Modification of the phased-tracking method for reduction of artifacts in estimated artery wall deformation

Hideyuki Hasegawa, Hiroshi Kanai

Research output: Contribution to journalArticlepeer-review

28 Citations (Scopus)


Noninvasive measurement of mechanical properties, such as elasticity, of the arterial wall, is useful for diagnosis of atherosclerosis. For assessment of mechanical properties, it is necessary to measure the deformation of the arterial wall. In this study, a modification of the previously proposed phased-tracking method was conducted to improve measurement of the small change in thickness (deformation) of the arterial wall due to the heartbeat. In our previous method, a set of two points along an ultrasonic beam was initially assigned, and the change in thickness of the layer between these two points during an entire cardiac cycle was estimated. In motion estimation with ultrasound, the motion of an interface or a scatterer, which generates an echo, can be obtained by estimating the change in time delay of the echo. For example, in the case of a carotid artery of a healthy subject, there are only two dominant echoes from the lumen-intima and media-adventitia interfaces. Thus, only the displacements of the lumen-intima and media-adventitia interfaces can be estimated, which means that ultrasound can estimate only the change in distance (thickness) between these two interfaces. However, even in this case, our previous method gives different estimates of the change in thickness, depending on the depths (positions in the arterial radial direction) of the two initially assigned points. In this study, modifications of the previous method in terms of the strategy for assignment of layers and the required thickness of an assigned layer were made to reduce such an artificial spatial variation in the estimated changes in thickness. Using the proposed method, errors in estimated changes in thickness were reduced from 21.2 ± 24.1% to 0.19 ± 0.04% (mean ± standard deviation) in simulation experiments. As in the case of the simulation experiments, the spatial variation in estimated changes in thickness also was reduced in in vivo experiments in a carotid artery of a healthy subject and in vitro experiments using two excised, diseased arteries.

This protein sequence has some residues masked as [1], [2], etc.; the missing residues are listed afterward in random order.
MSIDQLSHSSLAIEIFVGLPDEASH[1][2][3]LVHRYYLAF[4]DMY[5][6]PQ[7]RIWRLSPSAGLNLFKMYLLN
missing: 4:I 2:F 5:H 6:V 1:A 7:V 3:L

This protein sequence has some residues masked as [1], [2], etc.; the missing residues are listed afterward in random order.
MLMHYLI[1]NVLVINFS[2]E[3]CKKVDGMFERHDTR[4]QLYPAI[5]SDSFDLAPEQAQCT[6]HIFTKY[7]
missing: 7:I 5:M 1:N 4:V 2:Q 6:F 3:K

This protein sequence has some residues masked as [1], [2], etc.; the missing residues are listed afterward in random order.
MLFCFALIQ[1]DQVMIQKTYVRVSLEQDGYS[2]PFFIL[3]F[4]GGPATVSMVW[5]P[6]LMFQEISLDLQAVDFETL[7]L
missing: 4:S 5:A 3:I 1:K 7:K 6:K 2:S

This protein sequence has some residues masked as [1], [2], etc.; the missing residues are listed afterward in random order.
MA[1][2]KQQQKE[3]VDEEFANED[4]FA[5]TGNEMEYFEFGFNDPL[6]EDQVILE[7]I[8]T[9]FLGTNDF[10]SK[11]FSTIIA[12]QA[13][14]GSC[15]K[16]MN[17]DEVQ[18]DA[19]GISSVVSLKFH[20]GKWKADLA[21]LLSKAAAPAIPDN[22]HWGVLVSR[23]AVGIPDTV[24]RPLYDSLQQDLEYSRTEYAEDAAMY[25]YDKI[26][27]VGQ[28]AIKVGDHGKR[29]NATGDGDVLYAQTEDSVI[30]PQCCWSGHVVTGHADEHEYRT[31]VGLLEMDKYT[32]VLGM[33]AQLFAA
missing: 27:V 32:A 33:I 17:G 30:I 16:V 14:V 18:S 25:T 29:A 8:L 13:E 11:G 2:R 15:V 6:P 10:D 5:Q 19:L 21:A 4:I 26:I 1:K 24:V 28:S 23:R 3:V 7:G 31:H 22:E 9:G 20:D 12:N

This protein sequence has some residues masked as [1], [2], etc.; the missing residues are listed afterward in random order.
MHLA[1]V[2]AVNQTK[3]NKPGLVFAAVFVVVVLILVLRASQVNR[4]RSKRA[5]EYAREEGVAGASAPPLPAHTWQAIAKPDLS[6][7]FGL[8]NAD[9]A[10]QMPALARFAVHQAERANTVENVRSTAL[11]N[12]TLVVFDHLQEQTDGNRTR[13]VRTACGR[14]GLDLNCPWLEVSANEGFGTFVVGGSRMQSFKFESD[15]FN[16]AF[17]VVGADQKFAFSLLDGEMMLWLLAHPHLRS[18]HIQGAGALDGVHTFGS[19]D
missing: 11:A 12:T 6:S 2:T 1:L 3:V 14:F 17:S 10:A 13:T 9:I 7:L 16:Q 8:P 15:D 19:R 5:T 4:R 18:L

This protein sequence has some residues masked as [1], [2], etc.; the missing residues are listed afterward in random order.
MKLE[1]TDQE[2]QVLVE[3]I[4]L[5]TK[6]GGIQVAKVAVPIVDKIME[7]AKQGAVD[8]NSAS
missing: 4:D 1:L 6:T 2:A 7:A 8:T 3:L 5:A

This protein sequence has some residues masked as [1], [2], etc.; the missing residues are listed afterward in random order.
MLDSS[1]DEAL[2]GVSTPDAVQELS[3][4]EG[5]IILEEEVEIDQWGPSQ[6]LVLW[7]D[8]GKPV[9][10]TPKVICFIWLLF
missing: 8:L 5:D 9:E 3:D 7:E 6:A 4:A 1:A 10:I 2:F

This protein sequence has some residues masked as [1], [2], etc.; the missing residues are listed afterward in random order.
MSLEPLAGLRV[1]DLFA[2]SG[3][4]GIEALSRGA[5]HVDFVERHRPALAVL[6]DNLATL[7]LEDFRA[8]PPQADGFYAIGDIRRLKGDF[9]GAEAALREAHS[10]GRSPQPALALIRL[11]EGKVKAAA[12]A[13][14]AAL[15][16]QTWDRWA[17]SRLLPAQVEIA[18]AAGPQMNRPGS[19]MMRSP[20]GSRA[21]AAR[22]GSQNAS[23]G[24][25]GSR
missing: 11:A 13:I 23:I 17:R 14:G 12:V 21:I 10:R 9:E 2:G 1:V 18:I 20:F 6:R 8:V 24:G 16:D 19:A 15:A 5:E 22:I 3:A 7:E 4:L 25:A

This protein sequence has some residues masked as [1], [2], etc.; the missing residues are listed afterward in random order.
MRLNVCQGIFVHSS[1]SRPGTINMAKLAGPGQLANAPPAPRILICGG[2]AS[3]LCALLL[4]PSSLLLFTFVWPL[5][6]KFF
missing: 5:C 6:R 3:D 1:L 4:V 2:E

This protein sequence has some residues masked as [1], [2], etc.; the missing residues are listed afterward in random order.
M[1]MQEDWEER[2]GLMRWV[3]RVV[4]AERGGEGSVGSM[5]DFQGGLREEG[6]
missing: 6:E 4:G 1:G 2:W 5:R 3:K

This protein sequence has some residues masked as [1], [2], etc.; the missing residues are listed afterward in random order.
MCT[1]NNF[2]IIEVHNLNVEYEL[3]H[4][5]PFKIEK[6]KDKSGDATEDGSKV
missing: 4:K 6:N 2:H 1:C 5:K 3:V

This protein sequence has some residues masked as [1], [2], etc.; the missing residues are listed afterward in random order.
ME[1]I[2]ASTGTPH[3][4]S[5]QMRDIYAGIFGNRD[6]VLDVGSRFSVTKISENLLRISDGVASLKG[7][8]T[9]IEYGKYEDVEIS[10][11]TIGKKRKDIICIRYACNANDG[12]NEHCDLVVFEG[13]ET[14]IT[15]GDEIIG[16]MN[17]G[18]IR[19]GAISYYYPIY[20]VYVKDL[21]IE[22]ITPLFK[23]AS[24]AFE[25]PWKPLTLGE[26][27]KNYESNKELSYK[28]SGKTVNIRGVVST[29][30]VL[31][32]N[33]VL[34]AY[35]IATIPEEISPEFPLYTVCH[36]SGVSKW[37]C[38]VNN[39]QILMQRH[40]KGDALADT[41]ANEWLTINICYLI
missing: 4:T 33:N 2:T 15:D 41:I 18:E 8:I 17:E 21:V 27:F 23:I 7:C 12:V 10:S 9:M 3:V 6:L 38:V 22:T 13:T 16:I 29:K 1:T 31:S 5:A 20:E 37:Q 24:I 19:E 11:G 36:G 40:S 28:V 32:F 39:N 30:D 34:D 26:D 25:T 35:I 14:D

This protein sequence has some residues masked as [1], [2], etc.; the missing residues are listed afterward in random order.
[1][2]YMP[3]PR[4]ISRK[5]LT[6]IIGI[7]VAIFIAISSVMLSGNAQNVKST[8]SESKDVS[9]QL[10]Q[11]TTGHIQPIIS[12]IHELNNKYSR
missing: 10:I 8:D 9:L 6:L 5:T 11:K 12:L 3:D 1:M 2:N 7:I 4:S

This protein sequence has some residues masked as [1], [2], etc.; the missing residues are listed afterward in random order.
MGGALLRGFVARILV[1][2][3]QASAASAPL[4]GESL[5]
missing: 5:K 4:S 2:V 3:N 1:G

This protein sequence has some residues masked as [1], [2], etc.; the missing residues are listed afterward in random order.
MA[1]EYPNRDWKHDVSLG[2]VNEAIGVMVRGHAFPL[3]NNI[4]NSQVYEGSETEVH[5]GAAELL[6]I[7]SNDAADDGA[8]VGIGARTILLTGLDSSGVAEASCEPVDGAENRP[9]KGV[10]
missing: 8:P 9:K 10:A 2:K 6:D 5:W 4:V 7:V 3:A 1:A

Original languageEnglish
Pages (from-to)2050-2064
Number of pages15
JournalIEEE Transactions on Ultrasonics, Ferroelectrics, and Frequency Control
Issue number11
Publication statusPublished - 2006 Nov


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